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Catalytic Filter for Continuous and Selective Ethanol Removal Prior to Gas Sensing


Güntner, Andreas T; Weber, Ines C; Pratsinis, Sotiris E (2020). Catalytic Filter for Continuous and Selective Ethanol Removal Prior to Gas Sensing. ACS Sensors, 5(4):1058-1067.

Abstract

Ethanol is a major confounder in gas sensing because of its omnipresence in indoor air and breath from disinfectants or alcoholic beverages. In fact, most modern gas sensors (e.g., graphene, carbon nanotubes, or metal oxides) are sensitive to ethanol. This is challenging because ethanol is often present at higher concentrations than target analytes. Here, a simple and modular packed bed filter is presented that selectively and continuously removes ethanol (and other alcohols like 1-butanol, isopropanol, and methanol) over critical acetone, CH4, H2, toluene, and benzene at 30-90% relative humidity. This filter consists of catalytically active ZnO nanoparticles (dBET = 55 nm) made by flame aerosol technology and annealing. Continuous oxidation of ethanol to CO2 and H2 was observed at filter temperatures above 260 °C while below that, unwanted acetaldehyde was formed. Most remarkably, ethanol concentrations up to 185 ppm were removed from exhaled breath in preliminary tests with an alcohol intoxicated volunteer, as confirmed by mass spectrometry. At the same time, almost 4 orders of magnitude lower (e.g., 0.025 ppm) acetone concentrations were preserved. This was superior to previous catalyst filters (e.g., CuO, SnO2, and Fe2O3) with overlapping ethanol and acetone conversions and related to ZnO's surface basicity. The ZnO filter performance was stable (±2.5% conversion variability) for, at least, 21 days. Finally, when combined with a Si-doped WO3 sensor, the filter effectively mitigated ethanol interference when sensing acetone without compromising the sensor's fast response and recovery times. Such catalytic filters can be combined readily with all gas sensors.

Abstract

Ethanol is a major confounder in gas sensing because of its omnipresence in indoor air and breath from disinfectants or alcoholic beverages. In fact, most modern gas sensors (e.g., graphene, carbon nanotubes, or metal oxides) are sensitive to ethanol. This is challenging because ethanol is often present at higher concentrations than target analytes. Here, a simple and modular packed bed filter is presented that selectively and continuously removes ethanol (and other alcohols like 1-butanol, isopropanol, and methanol) over critical acetone, CH4, H2, toluene, and benzene at 30-90% relative humidity. This filter consists of catalytically active ZnO nanoparticles (dBET = 55 nm) made by flame aerosol technology and annealing. Continuous oxidation of ethanol to CO2 and H2 was observed at filter temperatures above 260 °C while below that, unwanted acetaldehyde was formed. Most remarkably, ethanol concentrations up to 185 ppm were removed from exhaled breath in preliminary tests with an alcohol intoxicated volunteer, as confirmed by mass spectrometry. At the same time, almost 4 orders of magnitude lower (e.g., 0.025 ppm) acetone concentrations were preserved. This was superior to previous catalyst filters (e.g., CuO, SnO2, and Fe2O3) with overlapping ethanol and acetone conversions and related to ZnO's surface basicity. The ZnO filter performance was stable (±2.5% conversion variability) for, at least, 21 days. Finally, when combined with a Si-doped WO3 sensor, the filter effectively mitigated ethanol interference when sensing acetone without compromising the sensor's fast response and recovery times. Such catalytic filters can be combined readily with all gas sensors.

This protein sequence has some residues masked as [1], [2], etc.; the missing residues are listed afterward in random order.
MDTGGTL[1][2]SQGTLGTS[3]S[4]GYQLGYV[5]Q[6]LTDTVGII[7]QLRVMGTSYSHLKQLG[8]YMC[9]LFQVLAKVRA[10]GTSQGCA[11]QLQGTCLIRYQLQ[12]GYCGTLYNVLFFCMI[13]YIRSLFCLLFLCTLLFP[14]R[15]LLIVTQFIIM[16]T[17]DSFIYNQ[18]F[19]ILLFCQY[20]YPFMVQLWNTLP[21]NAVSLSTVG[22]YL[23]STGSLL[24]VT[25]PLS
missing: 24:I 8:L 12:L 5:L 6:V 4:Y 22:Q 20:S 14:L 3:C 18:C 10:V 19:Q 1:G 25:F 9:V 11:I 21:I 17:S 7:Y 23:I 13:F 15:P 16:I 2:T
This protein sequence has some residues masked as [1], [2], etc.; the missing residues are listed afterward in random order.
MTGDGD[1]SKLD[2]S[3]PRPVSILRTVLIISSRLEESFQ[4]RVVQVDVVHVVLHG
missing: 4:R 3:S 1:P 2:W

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Additional indexing

Item Type:Journal Article, refereed, original work
Communities & Collections:04 Faculty of Medicine > University Hospital Zurich > Clinic for Endocrinology and Diabetology
Dewey Decimal Classification:610 Medicine & health
Scopus Subject Areas:Physical Sciences > Bioengineering
Physical Sciences > Instrumentation
Physical Sciences > Process Chemistry and Technology
Physical Sciences > Fluid Flow and Transfer Processes
Language:English
Date:24 April 2020
Deposited On:27 Oct 2021 15:37
Last Modified:27 Jan 2022 08:23
Publisher:American Chemical Society (ACS)
ISSN:2379-3694
OA Status:Closed
Publisher DOI:https://doi.org/10.1021/acssensors.9b02572
PubMed ID:32172555
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